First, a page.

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United States v. Atl. Research Corp. - 551 U.S. 128, 127 S. Ct. 2331 (2007)

Rule:

In light of the relationship between 42 U.S.C.S. §§ 9607(a)(4)(A) and (B) of the Comprehensive Environmental Response, Compensation, and Liability Act of 1980, it is natural to read the phrase "any other person" in § 9607(a)(4)(B) by referring to the immediately preceding § 9607(a)(4)(A), which permits suit only by the United States, a state, or an Indian tribe. The phrase "any other person" therefore means any person other than those three. 42 U.S.C.S. § 9601(21) defines "person" to include the United States and the various states. Consequently, the plain language of 42 U.S.C.S. § 9607(a)(4)(B) authorizes cost-recovery actions by any private party, including potentially responsible parties.

Facts:

Plaintiff Atlantic Research Corporation ("Atlantic") retrofitted rocket motors for defendant United States from 1981 through 1986. It performed this service on premises it leased from United States Department of Defense. The work included using high-pressure water spray to remove rocket propellant. Once removed, the propellant was burned. Residue from burnt rocket fuel contaminated the site's soil and groundwater. Atlantic voluntarily investigated and cleaned up the contamination, incurring costs in the process. Atlantic then filed a lawsuit against the United States in federal district court seeking to recover a portion of the clean-up costs pursuant to, inter alia, §§ 107(a) and 113(f) of the Comprehensive Environmental Response, Compensation, and Liability Act of 1980 (CERCLA), 42 U.S.C.S. §§ 9607(a) and 9613(f). The United States filed a motion to dismiss, which the district court granted. On appeal, the court of appeals reversed, holing that § 107(a)(4)(B) provided a cause of action to Atlantic Research. The United States was granted a writ of certiorari.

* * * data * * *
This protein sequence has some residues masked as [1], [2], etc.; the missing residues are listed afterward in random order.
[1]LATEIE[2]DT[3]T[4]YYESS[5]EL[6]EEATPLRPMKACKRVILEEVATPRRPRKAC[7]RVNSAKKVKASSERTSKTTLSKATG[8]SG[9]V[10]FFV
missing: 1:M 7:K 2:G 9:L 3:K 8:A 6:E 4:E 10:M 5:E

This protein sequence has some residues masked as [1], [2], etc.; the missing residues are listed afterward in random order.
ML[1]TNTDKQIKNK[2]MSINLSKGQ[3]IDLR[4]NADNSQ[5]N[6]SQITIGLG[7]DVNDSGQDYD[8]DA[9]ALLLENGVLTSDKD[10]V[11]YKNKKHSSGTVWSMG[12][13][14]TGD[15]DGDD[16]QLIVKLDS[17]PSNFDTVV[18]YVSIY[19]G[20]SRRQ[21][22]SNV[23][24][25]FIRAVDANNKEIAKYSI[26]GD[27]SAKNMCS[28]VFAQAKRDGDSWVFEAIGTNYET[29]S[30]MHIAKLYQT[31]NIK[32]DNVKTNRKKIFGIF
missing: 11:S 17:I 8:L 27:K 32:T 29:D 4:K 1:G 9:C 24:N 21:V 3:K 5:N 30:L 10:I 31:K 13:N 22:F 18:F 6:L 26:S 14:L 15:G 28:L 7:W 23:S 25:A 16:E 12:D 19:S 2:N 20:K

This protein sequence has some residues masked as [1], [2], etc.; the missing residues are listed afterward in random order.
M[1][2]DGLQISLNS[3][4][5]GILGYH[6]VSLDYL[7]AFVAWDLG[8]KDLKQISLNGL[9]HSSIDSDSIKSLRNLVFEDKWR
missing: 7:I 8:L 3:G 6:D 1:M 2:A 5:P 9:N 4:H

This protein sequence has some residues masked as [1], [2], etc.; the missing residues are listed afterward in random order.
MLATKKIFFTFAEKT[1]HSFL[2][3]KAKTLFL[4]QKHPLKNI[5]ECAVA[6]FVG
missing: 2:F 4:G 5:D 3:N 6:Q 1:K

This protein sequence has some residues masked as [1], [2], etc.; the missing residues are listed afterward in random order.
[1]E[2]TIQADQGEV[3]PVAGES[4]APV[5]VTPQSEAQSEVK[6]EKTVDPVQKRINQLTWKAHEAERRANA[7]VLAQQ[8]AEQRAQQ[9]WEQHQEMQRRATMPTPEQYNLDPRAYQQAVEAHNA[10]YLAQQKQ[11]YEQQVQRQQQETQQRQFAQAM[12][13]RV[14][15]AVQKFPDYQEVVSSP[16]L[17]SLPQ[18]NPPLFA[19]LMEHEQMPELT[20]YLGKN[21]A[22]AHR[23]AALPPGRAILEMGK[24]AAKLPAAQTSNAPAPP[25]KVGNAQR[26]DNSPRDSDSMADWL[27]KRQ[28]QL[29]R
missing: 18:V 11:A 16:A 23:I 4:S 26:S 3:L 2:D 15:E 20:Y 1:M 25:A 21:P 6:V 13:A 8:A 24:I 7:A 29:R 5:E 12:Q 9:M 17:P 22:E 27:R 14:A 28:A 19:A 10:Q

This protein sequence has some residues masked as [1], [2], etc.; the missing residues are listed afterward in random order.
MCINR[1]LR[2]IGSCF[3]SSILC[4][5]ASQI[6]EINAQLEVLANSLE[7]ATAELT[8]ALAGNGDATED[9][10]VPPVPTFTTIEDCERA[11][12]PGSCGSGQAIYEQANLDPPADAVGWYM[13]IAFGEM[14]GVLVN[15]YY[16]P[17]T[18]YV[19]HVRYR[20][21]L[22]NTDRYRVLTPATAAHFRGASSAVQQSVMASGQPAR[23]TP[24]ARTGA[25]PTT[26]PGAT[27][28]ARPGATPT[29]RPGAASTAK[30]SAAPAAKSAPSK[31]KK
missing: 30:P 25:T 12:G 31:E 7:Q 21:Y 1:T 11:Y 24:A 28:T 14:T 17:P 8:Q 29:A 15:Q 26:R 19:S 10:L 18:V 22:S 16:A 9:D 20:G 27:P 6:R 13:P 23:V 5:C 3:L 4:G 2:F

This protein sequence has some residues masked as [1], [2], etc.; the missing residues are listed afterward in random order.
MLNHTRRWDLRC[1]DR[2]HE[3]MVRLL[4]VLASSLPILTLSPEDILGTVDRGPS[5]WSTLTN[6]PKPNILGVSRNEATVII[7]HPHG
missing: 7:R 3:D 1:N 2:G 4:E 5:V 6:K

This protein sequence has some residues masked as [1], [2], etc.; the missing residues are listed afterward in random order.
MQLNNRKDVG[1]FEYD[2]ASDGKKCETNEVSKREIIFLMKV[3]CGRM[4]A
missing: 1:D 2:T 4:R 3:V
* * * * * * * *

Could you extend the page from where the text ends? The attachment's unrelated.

Issue:

Did the court of appeals err in holding that § 113(f) of CERCLA was not the exclusive remedy for recovering cleanup costs and that § 107(a)(4)(B) provided a cause of action to any person other than those permitted to sue under § 107(a)(4)(A)?

Answer:

No.

Conclusion:

The Supreme Court of the United States affirmed the court of appeals' decision. The Court held that because § 107(a)(4)(B)'s plain terms allow a PRP to recover costs from other PRPs, the statute provided Atlantic with a cause of action. The Court found that § 9607(a)(4)(B) provided a cause of action for cost recovery to anyone other than the United States, a state, or an Indian tribe; any private party, including a PRP, could therefore bring an action under § 9607(a)(4)(B). A cost recovery action under § 9607(a) was distinct from and complimentary to an action for contribution under 42 U.S.C.S. § 9613(f)(1), which could only be brought during or following a suit under 42 U.S.C.S. §§ 9606 or 9607(a). Allowing PRPs to bring cost recovery actions did not mean that PRPs could circumvent the shorter limitations period for contribution actions, and a PRP against whom a § 9607(a) action was brought could avoid inequitable apportionment of costs by filing a 42 U.S.C.S. § 9613(f) counterclaim.

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